The real challenge of Palestinian unity

Will the west recognise Wednesday’s Fatah-Hamas union?

After four years of internal schism, the Palestinians have agreed on forming a united government backed by the rival factions Hamas and Fatah.

The implementation of the deal that will be ceremonially signed in Cairo on Wednesday poses a number of challenges, the biggest of which will have to be faced by western decision-makers: will the west recognise the new government, or will the new government again be subjected to sanctions and boycotts? As of yet, the decision is still pending.

The Egyptian-brokered unity deal that is backed by 13 Palestinian factions in effect ends the split of the Palestinian Territory into two competing parts. Following Palestinian elections in 2006 and a violent takeover of the Gaza Strip by Hamas in 2007, Palestinians have been governed by two distinct governments from Gaza and Ramallah.

Whereas the Palestinian Authority under President Abbas and Prime Minister Salam Fayyad in Ramallah was internationally recognised and bolstered with western aid, the Hamas-run Gaza was targeted with a comprehensive blockade. As economic stagnation spread in Gaza, significant progress was attained in state-building efforts instituted in the West Bank.

At the same time, the intra-Palestinian split severely weakened the Palestinian negotiating position vis-à-vis Israel. After all, the Palestinian president in effect represented only one half of two bitterly divided entities.

Newly regained Palestinian unity has once more changed the parameters of Middle East peacemaking. For the first time in years, Palestinians will be represented by a single government. This will strengthen their bargaining power and enable the Palestinian leadership to follow through on the plan to obtain statehood through a vote in the UN General Assembly in September from a position of much more influence.

Good news for democracy

Although the composition of the transitional government will not be finalised for a few more weeks, the government's main task has already been defined: the government will be charged with rebuilding war-torn Gaza and will focus on the preparation of presidential and parliamentary elections within the coming year. Given tht the political mandates of President Abbas and both governments in Ramallah and Gaza have long expired, this is good news for democracy in Palestine.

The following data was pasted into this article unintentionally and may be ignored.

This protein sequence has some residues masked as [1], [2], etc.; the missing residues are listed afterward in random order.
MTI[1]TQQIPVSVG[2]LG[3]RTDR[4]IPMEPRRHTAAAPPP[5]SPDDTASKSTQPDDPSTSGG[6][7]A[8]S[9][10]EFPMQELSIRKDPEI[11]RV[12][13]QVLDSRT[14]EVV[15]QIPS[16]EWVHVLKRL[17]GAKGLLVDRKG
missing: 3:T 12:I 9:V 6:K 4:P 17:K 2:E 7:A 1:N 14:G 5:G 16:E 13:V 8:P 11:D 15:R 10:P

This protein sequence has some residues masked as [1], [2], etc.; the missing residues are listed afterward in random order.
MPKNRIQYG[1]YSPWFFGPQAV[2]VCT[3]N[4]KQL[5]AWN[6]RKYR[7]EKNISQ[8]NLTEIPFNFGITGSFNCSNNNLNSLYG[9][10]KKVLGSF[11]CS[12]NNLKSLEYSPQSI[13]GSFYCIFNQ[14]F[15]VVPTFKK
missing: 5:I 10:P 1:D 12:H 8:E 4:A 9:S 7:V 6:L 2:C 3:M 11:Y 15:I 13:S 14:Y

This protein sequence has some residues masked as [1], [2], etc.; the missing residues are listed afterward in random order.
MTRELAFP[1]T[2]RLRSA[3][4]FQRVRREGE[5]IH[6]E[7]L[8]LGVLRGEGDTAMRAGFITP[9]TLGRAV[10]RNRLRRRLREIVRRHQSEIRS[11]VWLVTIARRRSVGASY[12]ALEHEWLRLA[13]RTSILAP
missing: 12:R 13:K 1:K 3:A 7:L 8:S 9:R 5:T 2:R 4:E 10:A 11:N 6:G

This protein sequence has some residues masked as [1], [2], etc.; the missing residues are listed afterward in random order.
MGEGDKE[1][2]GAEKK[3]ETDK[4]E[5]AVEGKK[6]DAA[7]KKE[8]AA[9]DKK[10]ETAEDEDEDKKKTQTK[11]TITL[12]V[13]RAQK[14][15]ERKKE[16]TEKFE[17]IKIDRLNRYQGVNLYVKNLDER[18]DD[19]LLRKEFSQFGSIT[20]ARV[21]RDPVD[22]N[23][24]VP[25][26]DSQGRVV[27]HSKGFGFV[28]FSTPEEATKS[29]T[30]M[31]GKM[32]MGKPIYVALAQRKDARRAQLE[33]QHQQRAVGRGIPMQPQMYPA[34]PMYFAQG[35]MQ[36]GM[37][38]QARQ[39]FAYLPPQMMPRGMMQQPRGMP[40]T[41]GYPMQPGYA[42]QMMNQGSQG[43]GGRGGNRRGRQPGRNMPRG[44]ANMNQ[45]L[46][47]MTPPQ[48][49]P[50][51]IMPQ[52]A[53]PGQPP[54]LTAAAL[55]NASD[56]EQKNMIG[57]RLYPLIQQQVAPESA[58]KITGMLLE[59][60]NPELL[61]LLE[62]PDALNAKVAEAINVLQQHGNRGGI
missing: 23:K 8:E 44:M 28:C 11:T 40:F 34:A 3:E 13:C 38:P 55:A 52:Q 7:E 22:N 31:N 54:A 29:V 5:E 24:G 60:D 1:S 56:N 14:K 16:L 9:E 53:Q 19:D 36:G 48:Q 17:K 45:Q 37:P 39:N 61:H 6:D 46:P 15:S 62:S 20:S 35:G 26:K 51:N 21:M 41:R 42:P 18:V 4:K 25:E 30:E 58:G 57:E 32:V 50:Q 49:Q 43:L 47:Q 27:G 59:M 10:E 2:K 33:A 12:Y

On the ground, the agreement largely maintains the status quo. The Fatah-dominated Palestinian Authority in Ramallah will, for the time being, be left in charge of the West Bank, while security in Gaza will remain under the control of Hamas.

While a "higher security council" will work on integrating armed forces into a "professional security service", this approach reflects the realities of two movements that have deeply entrenched themselves in both parts of Palestine.

Notably missing from the new government's portfolio are negotiations with Israel. In view of the fact that the Palestinian president, Mahmoud Abbas, also holds office as chairman of the Palestine Liberation Movement (PLO), the factions have agreed that bilateral contacts will continue to be managed by Abbas.

At the same time, Hamas officials were quoted as saying that the Islamist group would implement an unofficial truce with Israel and cease firing missiles.

Despite widespread Palestinian enthusiasm surrounding the agreement, many challenges of implementation persist. Will elections take place as scheduled? Will the agreement be honoured by internal oppositional forces? Will political prisoners be released? Will Ramallah-paid civil servants in Gaza return to their offices? Many questions remain.

Back to boycott?

This also holds true for the question of who will lead the transitional government. In all likelihood, Prime Minister Salam Fayyad will not be allowed to extend his premiership. Yet, given that the premier will ultimately be chosen by Abbas, Fayyad might eventually stay in office until elections take place.

Abbas himself has already declared that he will not again run for office.

While these are important matters, a key challenge will have to be tackled by western decision-makers. After all, the establishment of a Palestinian government of national unity is hardly without precedent.

In 2006, following Hamas's victory in elections to the Palestinian Legislative Assembly, the international community reacted to a Palestinian unity government that included Hamas with a comprehensive boycott.